By Samantha Milowitz|| Staff Writer
When I arrived at Franklin & Marshall in 2017 for freshman year, I was petrified. I had never been on my own before; I had no idea how to take care of myself. It was the most time I had ever spent alone, and I didn’t know how to deal with it. Most of the time it was just me, wandering from place to place across campus. I didn’t know if I would ever make friends or if I would be able to make the right friends. I felt unsettled, lost.
Oftentimes, I would sit on a blue chair on Hartman Green and look on at the rush of upperclassmen walking from class, many of them talking along the way, holding these matching coffee cups with a picture of a mug with a strange, mean face on it. They always looked so happy, and I envied that feeling and wondered when the time would come when I would feel that effortless happiness too. I often longed for the day when I would become a senior.
If only someone would have told me my senior year would be spent trying to outlast a world-wide pandemic.
For my class, the seniors of 2021, this was not the year we had in mind. Most of us have been awaiting this year for a long time, as a year where we would be settled, have friends, be adults, and feel like we understand college. Senior year is supposed to be a time of seizing, a series of YOLO moments (or as I call it, YOSCO moments: You’re Only Senior in College Once). But it is hard to seize the day when most of it is spent wearing a mask, hiding in your room, and maintaining a six-feet distance from everyone you meet. Senior year is supposed to be a time where we know everything, where we all feel prepared.
Senior year is also synonymous with the “real world.” For many of us graduating in 2021, this will be the last year we get to be students, to be kids. It will be the last time we get to learn because we want to learn, not because it’s necessary for our career path. In college, we get to have an advisor tell us what to do or create a club by ourselves. For many of us who were unsure of what to do after graduation, the “real world” was scary enough. Now, with the workforce being so deeply affected by COVID, the job market will be that much more terrifying to dive into.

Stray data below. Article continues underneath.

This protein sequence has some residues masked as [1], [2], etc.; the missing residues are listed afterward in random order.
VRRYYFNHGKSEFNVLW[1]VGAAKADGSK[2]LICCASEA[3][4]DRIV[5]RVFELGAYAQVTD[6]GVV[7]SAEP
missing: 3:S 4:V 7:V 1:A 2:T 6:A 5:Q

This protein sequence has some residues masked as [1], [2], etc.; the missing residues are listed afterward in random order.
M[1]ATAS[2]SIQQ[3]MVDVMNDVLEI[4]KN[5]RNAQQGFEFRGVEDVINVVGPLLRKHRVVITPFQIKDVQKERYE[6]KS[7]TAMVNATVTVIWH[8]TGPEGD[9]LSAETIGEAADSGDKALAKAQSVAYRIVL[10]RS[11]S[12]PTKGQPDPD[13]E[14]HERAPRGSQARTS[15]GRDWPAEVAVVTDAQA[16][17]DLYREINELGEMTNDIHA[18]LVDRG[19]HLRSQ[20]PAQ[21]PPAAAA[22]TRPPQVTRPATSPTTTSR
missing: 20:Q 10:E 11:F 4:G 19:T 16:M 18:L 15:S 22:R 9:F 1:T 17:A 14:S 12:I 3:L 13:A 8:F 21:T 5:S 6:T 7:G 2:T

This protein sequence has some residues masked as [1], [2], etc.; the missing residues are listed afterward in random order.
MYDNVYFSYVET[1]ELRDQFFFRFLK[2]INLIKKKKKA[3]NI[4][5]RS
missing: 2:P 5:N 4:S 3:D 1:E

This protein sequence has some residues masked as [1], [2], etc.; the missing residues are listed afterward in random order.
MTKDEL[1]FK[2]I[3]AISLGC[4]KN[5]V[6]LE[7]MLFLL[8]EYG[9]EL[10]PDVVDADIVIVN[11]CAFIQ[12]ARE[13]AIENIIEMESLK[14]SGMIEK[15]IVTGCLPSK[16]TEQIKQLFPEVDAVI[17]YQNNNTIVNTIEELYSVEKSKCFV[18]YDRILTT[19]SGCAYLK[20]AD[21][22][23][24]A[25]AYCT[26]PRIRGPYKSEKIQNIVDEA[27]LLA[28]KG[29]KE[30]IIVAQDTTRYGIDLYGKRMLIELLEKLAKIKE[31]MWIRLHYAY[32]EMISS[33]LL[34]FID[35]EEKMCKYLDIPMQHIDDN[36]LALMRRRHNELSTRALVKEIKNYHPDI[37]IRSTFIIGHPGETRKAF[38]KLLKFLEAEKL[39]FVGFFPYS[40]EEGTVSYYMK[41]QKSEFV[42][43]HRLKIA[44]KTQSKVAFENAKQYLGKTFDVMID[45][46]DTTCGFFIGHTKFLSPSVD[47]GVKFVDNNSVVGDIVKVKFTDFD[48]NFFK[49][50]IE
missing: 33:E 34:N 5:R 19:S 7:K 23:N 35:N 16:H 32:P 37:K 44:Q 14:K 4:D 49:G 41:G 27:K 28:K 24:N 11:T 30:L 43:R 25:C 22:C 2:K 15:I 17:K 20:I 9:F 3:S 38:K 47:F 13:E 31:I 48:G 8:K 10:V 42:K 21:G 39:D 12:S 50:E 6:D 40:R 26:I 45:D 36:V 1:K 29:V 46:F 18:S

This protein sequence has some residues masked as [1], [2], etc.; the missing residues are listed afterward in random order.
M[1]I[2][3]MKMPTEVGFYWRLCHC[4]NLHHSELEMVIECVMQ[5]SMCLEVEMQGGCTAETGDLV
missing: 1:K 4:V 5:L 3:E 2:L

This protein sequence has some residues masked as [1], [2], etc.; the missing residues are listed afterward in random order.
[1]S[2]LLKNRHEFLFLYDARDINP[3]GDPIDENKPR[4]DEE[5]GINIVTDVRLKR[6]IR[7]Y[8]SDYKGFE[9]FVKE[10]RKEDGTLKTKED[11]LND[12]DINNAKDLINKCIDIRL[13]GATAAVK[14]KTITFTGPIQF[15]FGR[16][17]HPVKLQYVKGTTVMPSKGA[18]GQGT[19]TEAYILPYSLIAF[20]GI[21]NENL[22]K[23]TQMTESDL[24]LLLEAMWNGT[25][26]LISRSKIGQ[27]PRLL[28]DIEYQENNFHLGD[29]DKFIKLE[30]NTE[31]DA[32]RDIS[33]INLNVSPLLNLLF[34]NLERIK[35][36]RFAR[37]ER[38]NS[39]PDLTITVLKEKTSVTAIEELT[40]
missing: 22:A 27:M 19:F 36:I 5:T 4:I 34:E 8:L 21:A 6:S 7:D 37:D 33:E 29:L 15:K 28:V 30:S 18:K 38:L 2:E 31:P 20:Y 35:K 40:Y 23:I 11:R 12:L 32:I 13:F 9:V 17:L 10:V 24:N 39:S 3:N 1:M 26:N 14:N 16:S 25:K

This summer, as my senior year loomed in front of me, I began thinking about how much time I had wasted wishing for college to be over, to get to the finish line. I was so focused on finally feeling settled that I never took the time to treasure the moments in between. Now as I talk to freshmen and sophomores, I sigh when they talk about visiting the dining hall or how much they hate their connections courses. I didn’t realize it these past four years, but each year I became more settled, more adult, and I fell in love with F&M a little bit more. Even now, with the campus climate being so different, I still smile behind my mask when I walk through campus, just happy to be here at all.
So, I know taking advantage and being appreciative of the moment is hard, especially now, but I hope that we can all be appreciative of the time we do have here instead of wasting anger on the time we lost. I know this wasn’t the year anyone expected, but I hope it does allow us to appreciate the little normal moments we do have during all of this.
And to the freshmen class: It’s hard to see now, but one day, hopefully soon, things will get better and you’ll forget what it was like to feel out of place and alone. And when that time comes, I hope that you don’t waste a moment and take in everything you can. Cause you never know what’s going to happen in the future. Trust me.
Senior Samantha Milowitz is a Staff Writer. Her email is firstname.lastname@example.org.